Other group – 2 Scouse, I Irish and girl who is getting lift to Athens with us.  I thought I was OK but got to bus and memory is a complete blank!  Apparently I was feeling awful, hanging out of bus window and sounding upset.  Remember heading for sea at one point and sitting there – Rob came and rescued me, got things out of bus and found my tent.  After that I escaped again and headed for bus because heard music playing.  Apparently nearly murdered tape deck and shouted obscenities at Fred and Jan about the noise – vague recollection – Fred said that’s last time I get to choose music!”

FUSINA CAMPSITE, VENICE – fog, fleas, foamies and fun! 1976

OFF TO VENICE AND FUSINA CAMPSITE …

SATURDAY 2ND OCTOBER, 1976

“Up early.  Rolled the foamies!!
The foamies are explained in a letter home: “we’re quite efficient at getting up, fed and tents packed etc in 1 and a half hours (up at 6 every travelling day!)  The worst job in the morning is rolling the foamies (that go under our sleeping bags) and squeezing them all in between 2 sets of seats; they are rather temperamental things and tend to spring out and flow into the gangway if not given their due attention.”

Left for Venice.  Good card games at the back.  Scenery of hills, trees and picturesque houses – tunnels etc (hopeless to try and read!)  Then fog descended and saw nothing.

Got to Fusina after lunch – cabins not tents!!  Seems nice campsite but lots of mosquitoes.
My letter home says: “The campsite was really rather luxurious – hot showers and what’s more we managed to book into cabins and so got a bed!  It may have been rather flea infested but it was real high living.”

Run into Venice briefly in afternoon and saw gondolas tied up by canals, lovely bridges; not time to see much else (apart from station).

Evening spent in the bar of camp – Fusina is rather famous for rowdy evenings in the bar because the camp is always full of bus tours!  Graffiti on walls, exuberant barmen etc.  Eventually only Julie, Paul, Mark and me left, retired to bus – few others there.  Sat at back listening to Supertramp.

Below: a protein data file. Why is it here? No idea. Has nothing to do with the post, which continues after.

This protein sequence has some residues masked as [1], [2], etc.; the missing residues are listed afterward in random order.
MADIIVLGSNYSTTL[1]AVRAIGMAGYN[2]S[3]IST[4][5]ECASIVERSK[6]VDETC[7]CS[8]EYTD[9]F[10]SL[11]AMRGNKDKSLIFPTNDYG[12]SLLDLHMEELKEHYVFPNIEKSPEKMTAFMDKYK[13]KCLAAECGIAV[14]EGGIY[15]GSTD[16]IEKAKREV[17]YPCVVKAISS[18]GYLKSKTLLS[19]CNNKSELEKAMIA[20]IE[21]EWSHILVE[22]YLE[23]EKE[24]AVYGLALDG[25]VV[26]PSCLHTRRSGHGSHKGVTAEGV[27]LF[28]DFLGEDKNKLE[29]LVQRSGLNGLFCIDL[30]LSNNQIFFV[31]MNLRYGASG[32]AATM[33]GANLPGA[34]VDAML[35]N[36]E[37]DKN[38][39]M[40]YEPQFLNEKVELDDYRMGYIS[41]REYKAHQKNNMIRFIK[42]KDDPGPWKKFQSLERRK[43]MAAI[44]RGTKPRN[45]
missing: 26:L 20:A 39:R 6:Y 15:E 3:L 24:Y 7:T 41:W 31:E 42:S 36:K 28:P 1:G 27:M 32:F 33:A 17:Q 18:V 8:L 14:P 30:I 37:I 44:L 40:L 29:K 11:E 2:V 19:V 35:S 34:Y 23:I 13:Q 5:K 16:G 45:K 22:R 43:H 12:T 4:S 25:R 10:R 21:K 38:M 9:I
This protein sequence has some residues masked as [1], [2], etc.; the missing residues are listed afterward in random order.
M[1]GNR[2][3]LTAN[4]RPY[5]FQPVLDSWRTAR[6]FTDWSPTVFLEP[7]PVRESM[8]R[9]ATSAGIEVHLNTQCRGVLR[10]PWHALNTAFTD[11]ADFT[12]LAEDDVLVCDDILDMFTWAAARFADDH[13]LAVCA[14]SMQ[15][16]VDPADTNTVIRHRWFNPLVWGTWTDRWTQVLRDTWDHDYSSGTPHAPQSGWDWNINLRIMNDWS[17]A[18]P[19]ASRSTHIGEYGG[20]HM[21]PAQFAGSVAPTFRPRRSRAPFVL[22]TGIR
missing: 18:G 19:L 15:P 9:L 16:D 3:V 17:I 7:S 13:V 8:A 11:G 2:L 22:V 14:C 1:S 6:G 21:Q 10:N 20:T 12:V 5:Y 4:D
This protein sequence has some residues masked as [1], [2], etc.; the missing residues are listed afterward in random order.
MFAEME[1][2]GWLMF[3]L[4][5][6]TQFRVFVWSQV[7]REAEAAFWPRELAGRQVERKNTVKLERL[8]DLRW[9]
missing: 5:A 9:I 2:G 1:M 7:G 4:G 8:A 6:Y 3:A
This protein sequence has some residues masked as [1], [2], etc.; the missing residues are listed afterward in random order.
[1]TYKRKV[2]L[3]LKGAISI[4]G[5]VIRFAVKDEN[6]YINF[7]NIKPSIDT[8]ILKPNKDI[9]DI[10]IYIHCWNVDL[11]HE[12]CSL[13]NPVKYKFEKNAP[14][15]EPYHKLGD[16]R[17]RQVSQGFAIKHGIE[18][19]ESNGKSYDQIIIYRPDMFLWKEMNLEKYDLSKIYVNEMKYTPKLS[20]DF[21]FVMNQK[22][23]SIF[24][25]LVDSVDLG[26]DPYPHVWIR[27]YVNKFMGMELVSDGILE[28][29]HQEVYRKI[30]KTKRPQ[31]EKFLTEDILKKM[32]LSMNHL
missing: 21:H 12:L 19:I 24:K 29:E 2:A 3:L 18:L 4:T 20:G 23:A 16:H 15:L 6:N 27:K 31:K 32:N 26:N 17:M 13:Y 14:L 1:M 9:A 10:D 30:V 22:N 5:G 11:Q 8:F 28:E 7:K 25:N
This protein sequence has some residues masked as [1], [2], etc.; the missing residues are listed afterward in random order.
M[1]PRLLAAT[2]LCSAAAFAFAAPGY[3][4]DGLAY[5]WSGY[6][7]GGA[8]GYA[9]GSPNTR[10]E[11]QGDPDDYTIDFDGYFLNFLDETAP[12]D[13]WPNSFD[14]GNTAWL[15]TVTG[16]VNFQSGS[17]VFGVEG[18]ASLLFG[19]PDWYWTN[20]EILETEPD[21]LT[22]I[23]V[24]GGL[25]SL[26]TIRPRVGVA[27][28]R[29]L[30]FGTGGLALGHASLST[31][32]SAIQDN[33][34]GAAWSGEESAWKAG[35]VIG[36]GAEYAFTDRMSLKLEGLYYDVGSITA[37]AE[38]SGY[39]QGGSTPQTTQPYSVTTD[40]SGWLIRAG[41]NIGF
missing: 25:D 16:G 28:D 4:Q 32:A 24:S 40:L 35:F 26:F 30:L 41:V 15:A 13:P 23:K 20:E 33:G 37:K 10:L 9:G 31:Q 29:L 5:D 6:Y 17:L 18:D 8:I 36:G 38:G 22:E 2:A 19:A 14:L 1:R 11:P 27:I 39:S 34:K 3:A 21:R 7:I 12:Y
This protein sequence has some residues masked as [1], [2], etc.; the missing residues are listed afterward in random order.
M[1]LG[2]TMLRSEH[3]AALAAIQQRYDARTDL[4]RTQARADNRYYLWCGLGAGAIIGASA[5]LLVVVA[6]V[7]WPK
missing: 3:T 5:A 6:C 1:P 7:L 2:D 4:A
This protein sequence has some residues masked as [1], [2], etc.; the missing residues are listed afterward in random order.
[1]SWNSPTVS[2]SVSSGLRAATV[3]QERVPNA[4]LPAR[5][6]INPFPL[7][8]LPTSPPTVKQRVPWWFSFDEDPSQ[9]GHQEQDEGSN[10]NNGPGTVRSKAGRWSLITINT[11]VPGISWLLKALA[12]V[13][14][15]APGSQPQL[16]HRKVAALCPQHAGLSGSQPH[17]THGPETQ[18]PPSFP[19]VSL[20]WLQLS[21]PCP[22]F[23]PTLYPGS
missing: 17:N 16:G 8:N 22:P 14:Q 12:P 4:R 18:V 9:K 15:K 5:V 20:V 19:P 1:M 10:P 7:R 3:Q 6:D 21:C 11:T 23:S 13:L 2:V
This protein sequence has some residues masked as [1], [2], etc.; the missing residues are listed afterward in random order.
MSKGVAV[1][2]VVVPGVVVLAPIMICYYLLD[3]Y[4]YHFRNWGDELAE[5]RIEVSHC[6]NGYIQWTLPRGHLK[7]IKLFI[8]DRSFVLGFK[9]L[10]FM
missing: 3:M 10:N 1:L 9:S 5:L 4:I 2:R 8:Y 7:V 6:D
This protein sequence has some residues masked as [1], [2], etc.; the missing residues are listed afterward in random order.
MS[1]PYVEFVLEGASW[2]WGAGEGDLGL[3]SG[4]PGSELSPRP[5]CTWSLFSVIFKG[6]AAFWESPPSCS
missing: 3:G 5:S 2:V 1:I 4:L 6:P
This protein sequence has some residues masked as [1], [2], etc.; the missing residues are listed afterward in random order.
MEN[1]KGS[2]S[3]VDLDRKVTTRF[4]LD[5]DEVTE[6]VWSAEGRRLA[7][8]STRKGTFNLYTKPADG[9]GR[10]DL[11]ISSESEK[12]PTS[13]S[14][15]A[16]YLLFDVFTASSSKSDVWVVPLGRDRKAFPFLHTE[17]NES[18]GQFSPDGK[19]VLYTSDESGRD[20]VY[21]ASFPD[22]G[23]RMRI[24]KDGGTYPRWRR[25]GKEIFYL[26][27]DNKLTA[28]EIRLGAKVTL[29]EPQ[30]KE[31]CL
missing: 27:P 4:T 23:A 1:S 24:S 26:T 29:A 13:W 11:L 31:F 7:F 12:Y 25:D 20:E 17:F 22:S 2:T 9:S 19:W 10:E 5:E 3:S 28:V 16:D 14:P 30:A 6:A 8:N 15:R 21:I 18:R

We’ve had t-shirts designed with Asian Greyhound on – the design is a bus inside a large carafe of wine! ”

More photos on Facebook Page, Overlanders: http://bit.ly/bEVp5V

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This campsite was used as the setting in my novel THE VANISHING OF RUTH to introduce one of the key characters – the charismatic Marcus.

TALES FROM AN UNTIDY BUS – washing strewn everywhere and there’s a body in the aisle, 1976

EXTRACTS FROM LETTER HOME, WRITTEN IN FLORENCE, ITALY, 1976

” … refrained from spending small fortunes on leather goods (and of course the pink inflatable pocket size statue of David – thought you’d like it for the new mantelpiece at Suardal!)
However we treated ourselves to real Italian pizzas and ice cream (water melon flavour)

… the rain has caught up with us again I think we’re cursed.  Tonight we’re going into a disco – the Red Garter.

By the way we’re not going to Tehran which is a bit of a shame, so don’t write there.  Geoff the driver (a Scot) said that writing on p.cs or aerogrammes to Asia is advisable so no one will break into them.  (It takes about 4 days for a letter to get to Istanbul).

We’re a day ahead of schedule if you’re following on the map!  The group we met in Paris were a month overdue from Kathmandu, so I may be spending Xmas in the Khyber Pass!  Half their group were struck by hypertytus [sic] and flown home!

Well, signing off – got to tidy the bus!  At the moment all the packs are down, washing is strewn from railings and there’s a body sleeping in the aisle (Fred who appeared in Paris and makes himself useful cleaning windows etc – done the trip before).

Off to Venice tomorrow,
Love and kisses,
Jan

SEVEN MINUTES IN TIBET – or at least gazing at the sentry post! Tibetan border trip, 1976